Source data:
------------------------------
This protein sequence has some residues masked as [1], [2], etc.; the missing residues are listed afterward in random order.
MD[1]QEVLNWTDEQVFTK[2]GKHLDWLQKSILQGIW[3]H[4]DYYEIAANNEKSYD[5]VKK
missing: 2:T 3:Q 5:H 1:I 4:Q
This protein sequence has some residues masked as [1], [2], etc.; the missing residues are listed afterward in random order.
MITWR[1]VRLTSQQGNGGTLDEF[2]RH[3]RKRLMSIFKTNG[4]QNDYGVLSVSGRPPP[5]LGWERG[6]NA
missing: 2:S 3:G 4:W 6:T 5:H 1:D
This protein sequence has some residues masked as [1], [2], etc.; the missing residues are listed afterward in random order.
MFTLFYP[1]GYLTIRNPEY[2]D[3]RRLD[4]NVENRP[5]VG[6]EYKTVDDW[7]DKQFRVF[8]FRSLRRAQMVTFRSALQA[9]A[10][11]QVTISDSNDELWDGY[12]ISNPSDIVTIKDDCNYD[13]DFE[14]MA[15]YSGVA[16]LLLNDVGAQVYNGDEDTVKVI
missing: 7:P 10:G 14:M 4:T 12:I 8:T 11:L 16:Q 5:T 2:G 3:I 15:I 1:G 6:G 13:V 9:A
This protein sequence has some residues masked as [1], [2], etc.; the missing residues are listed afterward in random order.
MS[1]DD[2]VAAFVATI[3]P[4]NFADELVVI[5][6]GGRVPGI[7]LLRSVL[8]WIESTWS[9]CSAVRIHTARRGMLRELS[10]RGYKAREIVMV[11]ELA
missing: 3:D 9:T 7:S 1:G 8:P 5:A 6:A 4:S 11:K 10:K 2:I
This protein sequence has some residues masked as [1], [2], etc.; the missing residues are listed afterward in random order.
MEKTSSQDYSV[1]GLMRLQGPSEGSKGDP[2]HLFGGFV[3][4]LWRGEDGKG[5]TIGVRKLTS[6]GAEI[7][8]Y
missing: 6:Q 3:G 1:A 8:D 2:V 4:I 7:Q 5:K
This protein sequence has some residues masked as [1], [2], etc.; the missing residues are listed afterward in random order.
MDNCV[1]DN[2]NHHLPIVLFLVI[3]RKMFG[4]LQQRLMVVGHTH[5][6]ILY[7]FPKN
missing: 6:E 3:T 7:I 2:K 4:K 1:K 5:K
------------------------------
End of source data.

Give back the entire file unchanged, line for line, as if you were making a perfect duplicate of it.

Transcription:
This protein sequence has some residues masked as [1], [2], etc.; the missing residues are listed afterward in random order.
MD[1]QEVLNWTDEQVFTK[2]GKHLDWLQKSILQGIW[3]H[4]DYYEIAANNEKSYD[5]VKK
missing: 2:T 3:Q 5:H 1:I 4:Q
This protein sequence has some residues masked as [1], [2], etc.; the missing residues are listed afterward in random order.
MITWR[1]VRLTSQQGNGGTLDEF[2]RH[3]RKRLMSIFKTNG[4]QNDYGVLSVSGRPPP[5]LGWERG[6]NA
missing: 2:S 3:G 4:W 6:T 5:H 1:D
This protein sequence has some residues masked as [1], [2], etc.; the missing residues are listed afterward in random order.
MFTLFYP[1]GYLTIRNPEY[2]D[3]RRLD[4]NVENRP[5]VG[6]EYKTVDDW[7]DKQFRVF[8]FRSLRRAQMVTFRSALQA[9]A[10][11]QVTISDSNDELWDGY[12]ISNPSDIVTIKDDCNYD[13]DFE[14]MA[15]YSGVA[16]LLLNDVGAQVYNGDEDTVKVI
missing: 7:P 10:G 14:M 4:T 12:I 8:T 11:L 16:Q 5:T 2:G 3:I 15:I 1:G 6:G 13:V 9:A
This protein sequence has some residues masked as [1], [2], etc.; the missing residues are listed afterward in random order.
MS[1]DD[2]VAAFVATI[3]P[4]NFADELVVI[5][6]GGRVPGI[7]LLRSVL[8]WIESTWS[9]CSAVRIHTARRGMLRELS[10]RGYKAREIVMV[11]ELA
missing: 3:D 9:T 7:S 1:G 8:P 5:A 6:A 4:S 11:K 10:K 2:I
This protein sequence has some residues masked as [1], [2], etc.; the missing residues are listed afterward in random order.
MEKTSSQDYSV[1]GLMRLQGPSEGSKGDP[2]HLFGGFV[3][4]LWRGEDGKG[5]TIGVRKLTS[6]GAEI[7][8]Y
missing: 6:Q 3:G 1:A 8:D 2:V 4:I 7:Q 5:K
This protein sequence has some residues masked as [1], [2], etc.; the missing residues are listed afterward in random order.
MDNCV[1]DN[2]NHHLPIVLFLVI[3]RKMFG[4]LQQRLMVVGHTH[5][6]ILY[7]FPKN
missing: 6:E 3:T 7:I 2:K 4:K 1:K 5:K